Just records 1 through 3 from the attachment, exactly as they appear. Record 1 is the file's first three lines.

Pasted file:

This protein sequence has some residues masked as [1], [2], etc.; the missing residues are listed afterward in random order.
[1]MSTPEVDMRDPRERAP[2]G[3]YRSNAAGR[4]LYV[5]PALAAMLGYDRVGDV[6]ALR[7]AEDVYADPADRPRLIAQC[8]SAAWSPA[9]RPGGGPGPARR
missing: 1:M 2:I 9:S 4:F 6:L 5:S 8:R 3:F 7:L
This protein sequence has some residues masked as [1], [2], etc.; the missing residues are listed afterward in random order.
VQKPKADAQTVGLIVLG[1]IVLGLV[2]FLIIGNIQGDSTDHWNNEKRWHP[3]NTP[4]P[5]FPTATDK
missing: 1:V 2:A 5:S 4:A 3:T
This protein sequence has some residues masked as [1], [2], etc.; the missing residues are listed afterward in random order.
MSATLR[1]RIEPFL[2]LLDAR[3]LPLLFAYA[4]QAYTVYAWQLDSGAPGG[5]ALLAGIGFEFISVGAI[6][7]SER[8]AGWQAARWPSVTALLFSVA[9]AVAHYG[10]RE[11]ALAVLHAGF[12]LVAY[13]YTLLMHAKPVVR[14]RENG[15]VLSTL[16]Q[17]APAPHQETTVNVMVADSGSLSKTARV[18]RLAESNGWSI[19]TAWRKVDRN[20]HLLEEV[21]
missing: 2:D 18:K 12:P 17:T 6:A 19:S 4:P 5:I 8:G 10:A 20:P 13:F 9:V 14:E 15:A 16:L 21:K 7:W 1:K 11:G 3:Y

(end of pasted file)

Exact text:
This protein sequence has some residues masked as [1], [2], etc.; the missing residues are listed afterward in random order.
[1]MSTPEVDMRDPRERAP[2]G[3]YRSNAAGR[4]LYV[5]PALAAMLGYDRVGDV[6]ALR[7]AEDVYADPADRPRLIAQC[8]SAAWSPA[9]RPGGGPGPARR
missing: 1:M 2:I 9:S 4:F 6:L 5:S 8:R 3:F 7:L
This protein sequence has some residues masked as [1], [2], etc.; the missing residues are listed afterward in random order.
VQKPKADAQTVGLIVLG[1]IVLGLV[2]FLIIGNIQGDSTDHWNNEKRWHP[3]NTP[4]P[5]FPTATDK
missing: 1:V 2:A 5:S 4:A 3:T
This protein sequence has some residues masked as [1], [2], etc.; the missing residues are listed afterward in random order.
MSATLR[1]RIEPFL[2]LLDAR[3]LPLLFAYA[4]QAYTVYAWQLDSGAPGG[5]ALLAGIGFEFISVGAI[6][7]SER[8]AGWQAARWPSVTALLFSVA[9]AVAHYG[10]RE[11]ALAVLHAGF[12]LVAY[13]YTLLMHAKPVVR[14]RENG[15]VLSTL[16]Q[17]APAPHQETTVNVMVADSGSLSKTARV[18]RLAESNGWSI[19]TAWRKVDRN[20]HLLEEV[21]
missing: 2:D 18:K 12:P 17:T 6:A 19:S 4:P 5:I 8:G 10:A 20:P 13:F 9:V 14:E 15:A 16:L 21:K 7:W 1:K 11:G 3:Y